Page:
The COVID-19 pandemic dominated headlines in 2020 and some real estate sectors struggled to recover from the initial fallout that impacted demand, employment, and the economy. The U.S. industrial sector, on the other hand, had a record year in 2020. Overall net absorption remained resilient with occupancy gains of more than 273 million square feet at year-end, 18.9% higher than the same period a year ago. Fourth quarter absorption of almost 97 million square feet is the highest quarterly absorption recorded ever. The only other time quarterly absorption came close was the third quarter of 2016, where net absorption totaled 95.6 million square feet. E-commerce growth continues to be a driving factor for industrial demand and is expected to reach 17% of all retail sales, which would be up from the 13.5% in the third quarter. The accelerated growth of e-commerce, fueled by the pandemic, propelled this growth trend by a few years. Still, it is expected to level – and maybe even decelerate – in 2021 as traditional brick-and-mortar sales could start to rebound from their pandemic plunge.

Year-end new supply hit a record high in 2020, surpassing the prior year by 22.4%. A total of nearly 349 million square feet was built over the last year, the first time that more than 300 million square feet of new supply was added in a single year. Almost 340 million square feet remains under development, 3.4% more than what was under construction at the end of 2019. Industrial markets in Texas are in high demand, as evidenced by the 30.4 million square feet delivered in Houston and the 32.1 million square feet under construction in Dallas-Fort Worth. The strength of southern markets in Sunbelt States, particularly, is evidence of increased demand for industrial space with proximity to our southern border.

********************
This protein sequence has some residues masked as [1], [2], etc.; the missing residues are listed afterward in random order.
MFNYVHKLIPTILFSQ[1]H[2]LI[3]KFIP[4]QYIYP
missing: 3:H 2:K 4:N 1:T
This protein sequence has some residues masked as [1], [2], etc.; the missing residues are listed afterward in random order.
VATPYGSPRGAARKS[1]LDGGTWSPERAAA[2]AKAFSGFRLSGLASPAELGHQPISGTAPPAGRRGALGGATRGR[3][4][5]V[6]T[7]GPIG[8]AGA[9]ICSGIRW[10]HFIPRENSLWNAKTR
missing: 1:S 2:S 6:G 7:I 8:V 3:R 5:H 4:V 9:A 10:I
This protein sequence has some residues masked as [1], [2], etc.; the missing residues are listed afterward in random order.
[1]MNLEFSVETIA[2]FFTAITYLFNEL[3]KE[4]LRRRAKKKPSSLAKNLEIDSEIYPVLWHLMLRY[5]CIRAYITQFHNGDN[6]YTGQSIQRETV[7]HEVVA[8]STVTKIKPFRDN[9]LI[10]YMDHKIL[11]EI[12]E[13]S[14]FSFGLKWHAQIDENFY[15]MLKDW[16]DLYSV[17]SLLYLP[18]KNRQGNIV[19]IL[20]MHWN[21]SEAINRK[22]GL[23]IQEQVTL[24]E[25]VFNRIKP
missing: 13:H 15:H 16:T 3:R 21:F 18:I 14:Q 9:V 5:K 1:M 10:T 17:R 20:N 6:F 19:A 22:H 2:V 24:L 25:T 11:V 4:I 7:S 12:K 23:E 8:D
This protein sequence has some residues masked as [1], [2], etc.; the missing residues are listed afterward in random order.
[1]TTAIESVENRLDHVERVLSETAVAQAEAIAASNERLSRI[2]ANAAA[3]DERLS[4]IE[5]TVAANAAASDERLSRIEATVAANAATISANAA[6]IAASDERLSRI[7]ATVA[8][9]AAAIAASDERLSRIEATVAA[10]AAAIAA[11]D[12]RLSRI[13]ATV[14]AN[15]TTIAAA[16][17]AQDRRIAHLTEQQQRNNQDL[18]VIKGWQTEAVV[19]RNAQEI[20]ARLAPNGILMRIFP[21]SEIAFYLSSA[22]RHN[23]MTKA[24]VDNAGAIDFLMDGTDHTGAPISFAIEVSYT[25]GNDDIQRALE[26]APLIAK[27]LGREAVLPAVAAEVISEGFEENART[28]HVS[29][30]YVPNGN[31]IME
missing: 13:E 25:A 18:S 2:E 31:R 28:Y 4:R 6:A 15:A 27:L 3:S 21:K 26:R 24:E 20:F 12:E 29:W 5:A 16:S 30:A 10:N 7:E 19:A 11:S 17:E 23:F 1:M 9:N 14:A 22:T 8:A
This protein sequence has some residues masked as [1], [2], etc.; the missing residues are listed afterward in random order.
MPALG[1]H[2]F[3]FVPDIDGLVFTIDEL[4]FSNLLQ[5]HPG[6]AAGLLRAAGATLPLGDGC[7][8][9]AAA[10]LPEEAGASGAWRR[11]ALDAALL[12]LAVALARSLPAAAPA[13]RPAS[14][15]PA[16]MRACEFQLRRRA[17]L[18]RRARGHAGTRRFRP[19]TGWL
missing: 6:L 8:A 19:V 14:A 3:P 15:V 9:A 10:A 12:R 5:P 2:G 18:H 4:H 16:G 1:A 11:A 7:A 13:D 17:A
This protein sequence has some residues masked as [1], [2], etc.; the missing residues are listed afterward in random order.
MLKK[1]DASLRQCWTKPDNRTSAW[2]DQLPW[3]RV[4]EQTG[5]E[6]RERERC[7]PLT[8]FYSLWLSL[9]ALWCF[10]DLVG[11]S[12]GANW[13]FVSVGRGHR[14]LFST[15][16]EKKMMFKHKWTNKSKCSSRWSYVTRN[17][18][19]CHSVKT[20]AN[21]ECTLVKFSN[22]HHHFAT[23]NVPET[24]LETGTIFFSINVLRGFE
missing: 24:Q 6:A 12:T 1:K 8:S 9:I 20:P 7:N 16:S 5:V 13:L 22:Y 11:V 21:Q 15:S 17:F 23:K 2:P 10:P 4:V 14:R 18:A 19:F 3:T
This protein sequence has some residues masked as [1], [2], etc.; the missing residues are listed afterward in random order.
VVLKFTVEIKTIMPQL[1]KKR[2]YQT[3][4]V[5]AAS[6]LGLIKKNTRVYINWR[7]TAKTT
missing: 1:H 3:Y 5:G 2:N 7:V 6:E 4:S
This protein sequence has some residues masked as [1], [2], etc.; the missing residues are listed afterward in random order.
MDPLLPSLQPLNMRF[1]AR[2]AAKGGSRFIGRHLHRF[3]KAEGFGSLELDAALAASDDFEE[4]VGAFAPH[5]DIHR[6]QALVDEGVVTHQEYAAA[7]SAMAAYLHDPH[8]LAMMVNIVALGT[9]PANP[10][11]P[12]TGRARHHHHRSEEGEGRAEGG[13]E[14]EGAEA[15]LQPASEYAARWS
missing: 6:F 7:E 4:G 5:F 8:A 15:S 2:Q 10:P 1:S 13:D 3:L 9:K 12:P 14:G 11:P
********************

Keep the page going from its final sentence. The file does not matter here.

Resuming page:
There were 11 markets that posted occupancy gains greater than 10 million square feet in 2020, including the Inland Empire, Atlanta, Dallas, Houston, Chicago, and Columbus. The markets experiencing the most activity growth (absorption as percent of inventory) include emerging markets such as Savannah, Charleston, Memphis, Phoenix, and Columbus. Demand for logistics and distribution space supports the strong growth seen in these cities. Savannah posted more than 4 million square feet of positive absorption in a market with less than 90 million square feet of inventory. Occupancy gains in Savannah were largely anchored by the Savannah Port Logistics Center – a 1.1 million square foot facility built in 2020 and occupied by Plastic Express. Another million-square-foot preleased facility in the Savannah market – leased to A&R Logistics and BISSELL – also added to those substantial gains in Savannah.

E-commerce adoption and growth will continue to be a trend to watch in 2021. Amazon has commanded the attention of large retailers and other online sellers to pursue aggressive expansion intentions, and we should see more companies enter the online marketplace and, in turn, continuing to tweak their supply chains. One potential headwind to consider is the amount of developable land available. Land for industrial projects is scarce in some markets, and it comes at a premium. Expect the number of multistory projects to increase in the years to come and the industrial sector to continue to outperform other real estate sectors.